It's a telling scene, because it exists for no real reason other than to let Scott Thomas burst forth with a roar of crudely operatic dialogue, and her entire performance exists for no other purpose than to be extravagantly campy and wicked in speaking those lines. Things that only exist for one reason, and it's not even a very good reason, tend to crop up all the damn time in Only God Forgives, a movie which has one single argument and one single way of presenting that argument dramatically and visually, and it makes that presentation over and over again until after far, far too long, Gosling's character finally says "fuck it" (or rather, he doesn't, because he only says like, literally, 40 words in the movie) and puts himself in the way of all that repetitive violence.

Whatever impact the film makes, it has absolutely nothing to do with its threadbare characters, nor with its depiction of Thailand, which despite all Winding Refn's talk about his influences and his desire to evoke the culture is as generic and Othered as I can remember seeing it in recent cinema, depicting a world where the brown people are hookers or killers, and the white people are swallowed up whole by a society that cares for neither Crystal's screaming monstrosity nor Julian's heavily emasculated inability to act or communicate. Most of the impact comes entirely from the style, which has a thrilling Pop-Art sense of colliding colors in an attempt to create sensation through sheer abstract imagery, or from Cliff Martinez's somewhat unimaginative but fulfillingly driving score. Or, especially, from the much-publicised violence, which isn't quite as brutish and disgusting as the most breathless reports would have you believe - any habitué of Asian horror has scene plenty of stuff far more grotesque than anything that goes on here. But it's still pretty gory and unsparing, particularly regarding its omnipresent, impressively squishy sound design, and the variety of angles from which Winding Refn shows (or, more often than I'd expected, refrains from showing) the various dismemberings and disembowelings that are scattered across the film's landscape.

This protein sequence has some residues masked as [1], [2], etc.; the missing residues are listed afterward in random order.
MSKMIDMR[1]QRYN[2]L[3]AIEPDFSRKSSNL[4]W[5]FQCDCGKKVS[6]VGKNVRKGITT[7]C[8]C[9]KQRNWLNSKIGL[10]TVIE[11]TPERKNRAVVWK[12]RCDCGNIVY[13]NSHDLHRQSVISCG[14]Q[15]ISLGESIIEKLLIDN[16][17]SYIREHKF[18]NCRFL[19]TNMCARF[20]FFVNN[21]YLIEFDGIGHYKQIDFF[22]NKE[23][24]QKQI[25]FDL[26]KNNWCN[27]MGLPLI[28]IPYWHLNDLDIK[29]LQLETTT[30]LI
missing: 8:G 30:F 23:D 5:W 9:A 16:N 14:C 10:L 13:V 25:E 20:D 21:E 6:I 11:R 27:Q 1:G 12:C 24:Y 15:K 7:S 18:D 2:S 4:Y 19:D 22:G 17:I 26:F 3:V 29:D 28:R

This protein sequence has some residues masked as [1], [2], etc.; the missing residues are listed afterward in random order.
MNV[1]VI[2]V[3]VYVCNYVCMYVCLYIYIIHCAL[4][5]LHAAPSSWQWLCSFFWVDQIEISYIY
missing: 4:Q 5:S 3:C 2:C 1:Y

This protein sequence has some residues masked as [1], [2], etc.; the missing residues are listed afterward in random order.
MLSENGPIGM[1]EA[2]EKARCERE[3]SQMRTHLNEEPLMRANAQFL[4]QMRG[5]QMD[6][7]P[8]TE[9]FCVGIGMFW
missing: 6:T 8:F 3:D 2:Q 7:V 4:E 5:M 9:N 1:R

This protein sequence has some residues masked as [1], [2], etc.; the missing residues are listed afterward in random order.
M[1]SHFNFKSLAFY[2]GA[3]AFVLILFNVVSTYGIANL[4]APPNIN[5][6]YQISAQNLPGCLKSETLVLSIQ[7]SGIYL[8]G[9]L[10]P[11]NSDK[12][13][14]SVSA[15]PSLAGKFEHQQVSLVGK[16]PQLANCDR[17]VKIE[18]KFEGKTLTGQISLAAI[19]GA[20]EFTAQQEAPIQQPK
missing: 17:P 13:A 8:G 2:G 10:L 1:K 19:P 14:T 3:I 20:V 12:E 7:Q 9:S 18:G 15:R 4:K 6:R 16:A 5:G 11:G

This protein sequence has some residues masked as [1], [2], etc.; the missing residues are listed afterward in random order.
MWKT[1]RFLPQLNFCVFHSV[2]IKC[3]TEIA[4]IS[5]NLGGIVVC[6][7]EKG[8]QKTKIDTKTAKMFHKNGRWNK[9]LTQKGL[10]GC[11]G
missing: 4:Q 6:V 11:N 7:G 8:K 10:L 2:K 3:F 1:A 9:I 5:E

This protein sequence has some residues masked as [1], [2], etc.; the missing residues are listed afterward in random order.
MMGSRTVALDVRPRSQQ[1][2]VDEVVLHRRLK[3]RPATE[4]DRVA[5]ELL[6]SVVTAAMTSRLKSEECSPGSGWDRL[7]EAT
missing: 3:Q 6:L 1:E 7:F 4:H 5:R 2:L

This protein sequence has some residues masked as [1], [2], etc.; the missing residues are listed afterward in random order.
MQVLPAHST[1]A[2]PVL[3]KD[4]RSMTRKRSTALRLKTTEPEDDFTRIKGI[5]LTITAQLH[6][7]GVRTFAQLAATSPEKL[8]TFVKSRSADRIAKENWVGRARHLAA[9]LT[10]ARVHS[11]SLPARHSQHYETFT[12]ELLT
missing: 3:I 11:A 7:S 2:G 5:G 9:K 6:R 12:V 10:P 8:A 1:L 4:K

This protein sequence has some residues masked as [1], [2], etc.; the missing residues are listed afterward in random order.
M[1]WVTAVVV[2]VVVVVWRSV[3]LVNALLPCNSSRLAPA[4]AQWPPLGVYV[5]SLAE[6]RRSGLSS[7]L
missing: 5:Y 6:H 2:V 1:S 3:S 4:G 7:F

Impressively committed, sure, but it's also quickly tedious and one-note, and this I cannot forgive. The film being nihilistic and unpleasant (for it is both) is one thing, but it's nihilistic and unpleasant to no purpose at all, and the only thing about any of this that flickers with any kind of life is Scott Thomas's deranged performance, which I found to be memorable and striking in all of the very worst ways. All in all, it feels angry and punshing; like the director was very mad at people who enjoyed Drive, and wanted to make them suffer - "no, this is what I meant, meaningless, brutal violence that's too numb to be either exciting or off-putting". Only God Forgives just drags and drags, sullen and mean and boring as shit. It's absolutely gorgeous; it has that and only that in its favor, and it's not remotely enough.